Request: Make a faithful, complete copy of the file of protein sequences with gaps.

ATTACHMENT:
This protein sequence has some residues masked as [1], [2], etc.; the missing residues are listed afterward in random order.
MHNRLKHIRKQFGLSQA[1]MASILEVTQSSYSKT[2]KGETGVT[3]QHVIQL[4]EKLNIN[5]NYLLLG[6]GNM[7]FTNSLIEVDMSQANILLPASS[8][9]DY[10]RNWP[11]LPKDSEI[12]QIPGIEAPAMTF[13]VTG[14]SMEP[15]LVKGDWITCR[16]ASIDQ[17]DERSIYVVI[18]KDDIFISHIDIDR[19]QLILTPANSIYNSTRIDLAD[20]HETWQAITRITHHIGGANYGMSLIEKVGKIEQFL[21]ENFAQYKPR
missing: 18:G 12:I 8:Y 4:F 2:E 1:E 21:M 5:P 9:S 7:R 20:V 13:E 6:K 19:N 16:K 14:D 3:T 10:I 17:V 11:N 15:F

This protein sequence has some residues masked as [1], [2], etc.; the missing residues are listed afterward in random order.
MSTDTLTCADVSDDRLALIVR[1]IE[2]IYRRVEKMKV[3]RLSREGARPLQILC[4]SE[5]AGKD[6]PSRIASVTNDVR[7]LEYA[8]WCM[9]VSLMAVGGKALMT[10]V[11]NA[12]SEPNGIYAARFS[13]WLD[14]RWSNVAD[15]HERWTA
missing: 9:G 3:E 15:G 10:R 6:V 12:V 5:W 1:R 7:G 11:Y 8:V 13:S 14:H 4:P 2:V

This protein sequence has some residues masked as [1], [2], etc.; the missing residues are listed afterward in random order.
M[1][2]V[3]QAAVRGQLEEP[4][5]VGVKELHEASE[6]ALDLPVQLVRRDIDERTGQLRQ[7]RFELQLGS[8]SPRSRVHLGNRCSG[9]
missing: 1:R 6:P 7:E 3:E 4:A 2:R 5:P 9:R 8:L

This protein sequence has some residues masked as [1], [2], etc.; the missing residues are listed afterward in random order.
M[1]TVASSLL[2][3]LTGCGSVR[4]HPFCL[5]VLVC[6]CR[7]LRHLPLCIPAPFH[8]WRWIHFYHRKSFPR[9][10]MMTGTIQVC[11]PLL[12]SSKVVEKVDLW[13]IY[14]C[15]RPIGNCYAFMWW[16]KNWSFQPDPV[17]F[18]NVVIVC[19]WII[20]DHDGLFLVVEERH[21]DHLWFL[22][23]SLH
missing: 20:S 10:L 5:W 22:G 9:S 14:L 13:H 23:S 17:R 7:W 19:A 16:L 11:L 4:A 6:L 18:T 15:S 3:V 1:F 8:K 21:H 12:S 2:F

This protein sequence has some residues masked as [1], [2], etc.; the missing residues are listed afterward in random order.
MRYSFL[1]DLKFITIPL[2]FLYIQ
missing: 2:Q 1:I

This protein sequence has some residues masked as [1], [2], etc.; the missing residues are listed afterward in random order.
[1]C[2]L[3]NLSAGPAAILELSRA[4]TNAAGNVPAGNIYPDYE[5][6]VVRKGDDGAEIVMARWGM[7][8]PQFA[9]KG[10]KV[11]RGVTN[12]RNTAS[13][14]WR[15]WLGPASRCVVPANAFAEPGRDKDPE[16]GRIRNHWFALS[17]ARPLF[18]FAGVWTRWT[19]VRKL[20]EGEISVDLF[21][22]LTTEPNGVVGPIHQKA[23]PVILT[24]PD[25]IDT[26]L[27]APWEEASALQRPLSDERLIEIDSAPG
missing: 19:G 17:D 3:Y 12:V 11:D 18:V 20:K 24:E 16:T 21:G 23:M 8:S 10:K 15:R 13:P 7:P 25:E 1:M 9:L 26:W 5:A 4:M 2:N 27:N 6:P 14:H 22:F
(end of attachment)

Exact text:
This protein sequence has some residues masked as [1], [2], etc.; the missing residues are listed afterward in random order.
MHNRLKHIRKQFGLSQA[1]MASILEVTQSSYSKT[2]KGETGVT[3]QHVIQL[4]EKLNIN[5]NYLLLG[6]GNM[7]FTNSLIEVDMSQANILLPASS[8][9]DY[10]RNWP[11]LPKDSEI[12]QIPGIEAPAMTF[13]VTG[14]SMEP[15]LVKGDWITCR[16]ASIDQ[17]DERSIYVVI[18]KDDIFISHIDIDR[19]QLILTPANSIYNSTRIDLAD[20]HETWQAITRITHHIGGANYGMSLIEKVGKIEQFL[21]ENFAQYKPR
missing: 18:G 12:I 8:Y 4:F 2:E 1:E 21:M 5:P 9:S 7:R 20:V 13:E 6:K 19:N 16:K 14:D 3:T 10:I 17:V 11:N 15:F

This protein sequence has some residues masked as [1], [2], etc.; the missing residues are listed afterward in random order.
MSTDTLTCADVSDDRLALIVR[1]IE[2]IYRRVEKMKV[3]RLSREGARPLQILC[4]SE[5]AGKD[6]PSRIASVTNDVR[7]LEYA[8]WCM[9]VSLMAVGGKALMT[10]V[11]NA[12]SEPNGIYAARFS[13]WLD[14]RWSNVAD[15]HERWTA
missing: 9:G 3:E 15:G 10:R 6:V 12:V 5:W 1:R 7:G 11:Y 8:V 13:S 14:H 4:P 2:V

This protein sequence has some residues masked as [1], [2], etc.; the missing residues are listed afterward in random order.
M[1][2]V[3]QAAVRGQLEEP[4][5]VGVKELHEASE[6]ALDLPVQLVRRDIDERTGQLRQ[7]RFELQLGS[8]SPRSRVHLGNRCSG[9]
missing: 1:R 6:P 7:E 3:E 4:A 2:R 5:P 9:R 8:L

This protein sequence has some residues masked as [1], [2], etc.; the missing residues are listed afterward in random order.
M[1]TVASSLL[2][3]LTGCGSVR[4]HPFCL[5]VLVC[6]CR[7]LRHLPLCIPAPFH[8]WRWIHFYHRKSFPR[9][10]MMTGTIQVC[11]PLL[12]SSKVVEKVDLW[13]IY[14]C[15]RPIGNCYAFMWW[16]KNWSFQPDPV[17]F[18]NVVIVC[19]WII[20]DHDGLFLVVEERH[21]DHLWFL[22][23]SLH
missing: 20:S 10:L 5:W 22:G 9:S 14:L 13:H 23:S 17:R 7:W 19:A 16:L 11:L 4:A 6:L 18:T 15:S 3:V 1:F 8:K 21:H 12:S 2:F

This protein sequence has some residues masked as [1], [2], etc.; the missing residues are listed afterward in random order.
MRYSFL[1]DLKFITIPL[2]FLYIQ
missing: 2:Q 1:I

This protein sequence has some residues masked as [1], [2], etc.; the missing residues are listed afterward in random order.
[1]C[2]L[3]NLSAGPAAILELSRA[4]TNAAGNVPAGNIYPDYE[5][6]VVRKGDDGAEIVMARWGM[7][8]PQFA[9]KG[10]KV[11]RGVTN[12]RNTAS[13][14]WR[15]WLGPASRCVVPANAFAEPGRDKDPE[16]GRIRNHWFALS[17]ARPLF[18]FAGVWTRWT[19]VRKL[20]EGEISVDLF[21][22]LTTEPNGVVGPIHQKA[23]PVILT[24]PD[25]IDT[26]L[27]APWEEASALQRPLSDERLIEIDSAPG
missing: 19:G 17:D 3:Y 12:V 11:D 18:V 20:K 24:E 16:T 21:G 23:M 8:S 10:K 15:R 13:P 7:P 25:E 1:M 9:L 26:W 5:A 4:M 2:N 27:N 6:P 14:H 22:F